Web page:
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This chapter is from the book

This chapter is from the book

A Quick MQC Review

Over time, various Cisco IOS Software versions and hardware platforms have invented different ways to control QoS behaviors (policing, marking, queuing, and dropping). There have been many different CLIs that accomplish very similar things. A GSR QoS configuration was different from a 7200 configuration was different from a 7500 configuration, and so forth.

Along came MQC. MQC's goal is to unify all the QoS configuration steps into a single, flexible CLI that can be used across all IOS platforms.

This chapter covers only the MQC, because that is the preferred way to configure QoS. You can configure QoS services in other ways, but they are not covered here. If you have questions about a specific router model or software version, see the relevant documentation.

MQC is very powerful, and it can be a bit complex to the beginner. This section is a quick review of MQC. This is not a book on QoS, so this chapter doesn't go into great detail on the different types of services—merely how you can configure them with MQC.

MQC has three pieces:

  • Class map—How you define what traffic you're interested in

  • Policy map—What you do to the traffic defined in a class map

  • Service policy—How you enable a policy map on an interface

The options you have within each of these pieces vary between code versions and platforms, so some of the options shown here might not be available to you. The basic idea remains constant, though.

Configuring a Class Map

The first step in using MQC is to build a class map. Not surprisingly, you do this with the class-map command:

vxr12(config)#class-map ?
  WORD       class-map name
  match-all  Logical-AND all matching statements under this classmap
  match-any  Logical-OR all matching statements under this classmapm

The match-all and match-any keywords let you specify whether traffic matches this class, if it matches all the rules in this class or any of them, respectively. The default is match-all.

You create a class by giving it a name. This puts you in a submode called config-cmap:

vxr12(config)#class-map voice
QoS class-map configuration commands:
  description  Class-Map description
  exit         Exit from QoS class-map configuration mode
  match        classification criteria
  no           Negate or set default values of a command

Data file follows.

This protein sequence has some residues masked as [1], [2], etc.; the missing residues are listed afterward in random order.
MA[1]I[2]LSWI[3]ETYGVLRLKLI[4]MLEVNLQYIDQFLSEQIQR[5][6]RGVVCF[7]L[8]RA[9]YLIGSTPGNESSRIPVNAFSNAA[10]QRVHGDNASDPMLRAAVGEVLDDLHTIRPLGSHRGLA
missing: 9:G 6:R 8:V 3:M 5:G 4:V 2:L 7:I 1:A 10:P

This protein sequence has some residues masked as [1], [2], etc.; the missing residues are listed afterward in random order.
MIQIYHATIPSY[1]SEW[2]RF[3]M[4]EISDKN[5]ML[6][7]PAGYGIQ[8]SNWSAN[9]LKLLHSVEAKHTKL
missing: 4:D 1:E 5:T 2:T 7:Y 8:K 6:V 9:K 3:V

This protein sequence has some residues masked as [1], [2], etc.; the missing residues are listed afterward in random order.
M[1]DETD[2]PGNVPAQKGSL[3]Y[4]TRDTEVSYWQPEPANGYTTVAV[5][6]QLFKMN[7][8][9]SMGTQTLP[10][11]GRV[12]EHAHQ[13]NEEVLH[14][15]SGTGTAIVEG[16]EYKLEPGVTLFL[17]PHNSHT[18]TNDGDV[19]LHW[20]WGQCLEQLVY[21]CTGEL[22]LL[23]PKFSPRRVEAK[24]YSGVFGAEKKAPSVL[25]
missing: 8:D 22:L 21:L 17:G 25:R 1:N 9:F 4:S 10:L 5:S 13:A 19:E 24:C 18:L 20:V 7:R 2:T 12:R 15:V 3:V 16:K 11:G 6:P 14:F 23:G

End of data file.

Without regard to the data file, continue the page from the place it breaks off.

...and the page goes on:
rename       Rename this class-mapm

The most useful option under config-cmap is match, which lets you define the traffic you want to match with this class map. Its options are as follows:

vxr12(config-cmap)#match ?
  access-group         Access group
  any                  Any packets
  class-map            Class map
  cos                  IEEE 802.1Q/ISL class of service/user priority values
  destination-address  Destination address
  fr-de                Match on Frame-relay DE bit
  input-interface      Select an input interface to match
  ip                   IP specific values
  mpls                 Multi Protocol Label Switching specific values
  not                  Negate this match result
  protocol             Protocol
  qos-group            Qos-group
  source-address       Source addressm

There are a few interesting options here. Note that you can match a class map; this lets you define hierarchical classes. A class called "Business," for example, can match an "Email" class and a "Payroll" class you define so that all business-class e-mail and all traffic to or from the payroll department gets the same treatment. You can also match not, which lets you match everything except a specific thing. You might now start to understand the awesome power of MQC.

Table 6-1 lists the matches of interest here.

Table 6-1 Class Map Matches

Match Type


Configuration Syntax


Matches a named or numbered access list.

access-group {name acl-name | acl-number 1-2699}


Matches IP packets of a specific DSCP or IP Precedence value (or a range of RTP ports, but that's not addressed here).

ip {dscp name-or-number | precedence name or number | rtp lower-bound range}


Matches MPLS packets that have a particular EXP value.

mpls experimental 0-7

For the example in this chapter, create a simple LLQ policy matching MPLS EXP 5 traffic, and assume it is Voice over IP (VoIP) traffic. The necessary configuration is as follows:

class-map match-all voice
  match mpls experimental  5
policy-map llq
  class voice
    priority percent 30

This defines a class that matches any MPLS traffic that has the EXP bits set to 5 and then defines a policy for that traffic that gives the traffic 30 percent of a link's bandwidth. The policy map hasn't been enabled on an interface yet; you'll see that in a minute.

You can match multiple values with the same line using the following command sequence:

class-map match-any bronze-service
  match mpls experimental  0  1

This matches any packets that have an MPLS EXP of 0 or 1. As with route maps, multiple values specified within the same match clause (such as match mpls experimental 0 1) are implicitly ORed together; a packet can't have both EXP 0 and EXP 1, so this implicit ORing makes sense.

You can also match more than one criteria within a class, and you can use the match-any and match-all statements to decide how you want to match traffic. For example, the following policy matches traffic that has MPLS EXP 5 or traffic that entered the router on interface POS3/0:

class-map match-any gold
  match mpls experimental  5
  match input-interface POS3/0

The following policy matches any traffic that has MPLS EXP 5 and that came in on interface POS3/0:

class-map match-all gold
  match mpls experimental  5
  match input-interface POS3/0

See the difference? The first class map is match-any (the default), and the second is match-all.

The output for show class-map {class-map-name} shows you the configured class maps, as demonstrated in Example 6-1.

Example 6-1 Displaying the Configured Class Maps

vxr12#show class-map
 Class Map match-all gold (id 2)
   Match mpls experimental  5
   Match input-interface POS3/0

 Class Map match-any class-default (id 0)
   Match any

 Class Map match-all voice (id 3)
   Match mpls experimental  5

Note the class-default class in this list. class-default is a predefined class; it can be used to match any traffic that doesn't match any other class. You'll read more about this in the next section.